By then, he had tried lacrosse, liked it. It wasn’t until well into his high school career that he first was used for face-offs, and turned out to be a natural. He figured Division III was his ceiling, and the big names of the sport would not be interested. “I thought I was just too late,” he said. But a Denver assistant got a look at him, and the rest is face-off history.

Baptiste credits his swimming career as a reason for some of his competitive nature.
Denver Athletics
Baptiste credits his swimming career as a reason for some of his competitive nature.
Baptiste spends a lot of his lacrosse life eyeball-to-eyeball with the opponent. Know what can help develop a man for that? Swimming.

“Individual competitiveness,” Baptiste called it. “When you’re swimming it’s just you against usually seven other swimmers in the pool. It’s wanting to win, wanting to touch the wall first.  Also swimming is a pretty big time commitment. You have to put a lot of time into getting incrementally better. I think that’s something that transfers over to lacrosse, and transfers over to life as well. Hard work pays off.”

So now he’s a junior, and at 5-10, 220 looks like the fullback he used to be. He knows what it feels like to be a national champion and first-team All-American – both of those came his freshman season. He also knows something about scrutiny, and being the target opposing face-off men want badly to beat.

“As the years go on and you establish yourself as a program and even as a player, it gets worse,” he said. “People are really watching and looking for a weakness.”

The idea is not to have any. That’s why he’s out there a half hour before practice, working on his craft. Always been that way -- like when he put a playlist of different whistle cadences on his iPhone, to sharpen his reaction time.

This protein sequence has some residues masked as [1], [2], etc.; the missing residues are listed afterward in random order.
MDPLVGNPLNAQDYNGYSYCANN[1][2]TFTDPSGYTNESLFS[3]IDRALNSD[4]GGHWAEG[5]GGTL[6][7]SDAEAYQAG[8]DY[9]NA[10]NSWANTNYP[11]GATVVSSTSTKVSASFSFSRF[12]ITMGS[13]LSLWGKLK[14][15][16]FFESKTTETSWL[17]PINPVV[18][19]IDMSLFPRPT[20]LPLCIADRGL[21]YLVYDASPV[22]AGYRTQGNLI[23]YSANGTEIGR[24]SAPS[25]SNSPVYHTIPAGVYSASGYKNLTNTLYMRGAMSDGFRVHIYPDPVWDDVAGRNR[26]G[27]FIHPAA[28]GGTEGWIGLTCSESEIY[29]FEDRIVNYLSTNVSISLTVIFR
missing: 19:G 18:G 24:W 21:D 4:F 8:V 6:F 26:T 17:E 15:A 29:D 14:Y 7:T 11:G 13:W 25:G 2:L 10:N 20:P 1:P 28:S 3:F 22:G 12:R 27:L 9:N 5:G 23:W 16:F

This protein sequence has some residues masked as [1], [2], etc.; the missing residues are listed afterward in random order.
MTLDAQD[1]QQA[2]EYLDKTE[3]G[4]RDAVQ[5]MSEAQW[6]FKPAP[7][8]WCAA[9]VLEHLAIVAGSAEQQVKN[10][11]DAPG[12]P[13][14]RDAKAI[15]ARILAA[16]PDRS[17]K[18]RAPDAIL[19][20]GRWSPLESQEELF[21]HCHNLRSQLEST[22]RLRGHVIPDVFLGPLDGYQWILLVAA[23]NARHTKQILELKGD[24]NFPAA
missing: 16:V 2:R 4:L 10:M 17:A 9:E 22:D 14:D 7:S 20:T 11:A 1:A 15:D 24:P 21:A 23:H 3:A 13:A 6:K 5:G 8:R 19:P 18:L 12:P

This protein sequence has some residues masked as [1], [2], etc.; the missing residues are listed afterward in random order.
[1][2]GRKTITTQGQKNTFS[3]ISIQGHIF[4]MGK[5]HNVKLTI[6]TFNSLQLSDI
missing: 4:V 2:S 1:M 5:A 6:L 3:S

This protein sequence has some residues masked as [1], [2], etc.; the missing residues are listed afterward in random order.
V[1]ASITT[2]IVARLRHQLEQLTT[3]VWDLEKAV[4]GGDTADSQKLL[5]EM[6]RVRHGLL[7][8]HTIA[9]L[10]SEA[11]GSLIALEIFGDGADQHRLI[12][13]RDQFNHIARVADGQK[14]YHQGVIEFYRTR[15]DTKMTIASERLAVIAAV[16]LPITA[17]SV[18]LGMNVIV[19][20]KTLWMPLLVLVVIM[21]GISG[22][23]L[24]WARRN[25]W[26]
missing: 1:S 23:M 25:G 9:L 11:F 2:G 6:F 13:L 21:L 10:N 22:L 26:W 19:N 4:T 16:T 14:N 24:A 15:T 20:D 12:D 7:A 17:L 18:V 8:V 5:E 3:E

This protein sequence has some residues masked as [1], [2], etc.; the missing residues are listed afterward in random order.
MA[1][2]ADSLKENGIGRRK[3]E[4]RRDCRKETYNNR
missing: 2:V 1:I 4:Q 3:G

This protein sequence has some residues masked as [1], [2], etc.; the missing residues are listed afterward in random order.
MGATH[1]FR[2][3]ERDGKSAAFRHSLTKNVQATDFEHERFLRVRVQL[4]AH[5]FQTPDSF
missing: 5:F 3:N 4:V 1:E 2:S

“He’s faced every tactic there is out there,” Tierney said. “It’s like blitzing the quarterback. If you can make him ineffective or get in his head or hurt him, then you don’t have to worry about him anymore. He’s gotten used to that. The other thing is, he’s a fitness freak. He benches 325, he runs a mile in 5 minutes and 30 seconds. He’s a guy that’s all-consumed. He’s just not a face-off guy.”

Plus, Tierney said, there’s the strong family background, and appreciation for education and work ethic. “All the good things we try to do in lacrosse, Trevor’s the poster child for all that,” he said. “This guy is as close to a perfect human being as I’ve ever met.”

But he’ll still be beaten now and again. He takes that personally.

“If Trevor has an ugly side – which I don’t think he does – but if he does it’s when he loses a faceoff, “Tierney said. “Or God forbid, two in a row. That’s when you see the alter ego pop out.”

Sounds like a fun guy to coach, except for one thing.

“We’ve got to keep our eye on him all the time,” Tierney said. “The way I would equate it, if you had a placekicker in football and all of a sudden you saw him doing linebacker drills. Every time we turn around, this guy’s jumping into our scout team offense, or our defensive reps and going at it.

“Anybody who knows us knows we ask our kids to work pretty hard, but often times we’ve got to tell Trevor to go sit down. It’s not that he’s fragile, he’s certainly not. We just don’t want him to get hurt.”

Because there are so many more face-offs to come, and Denver plans on getting most of them.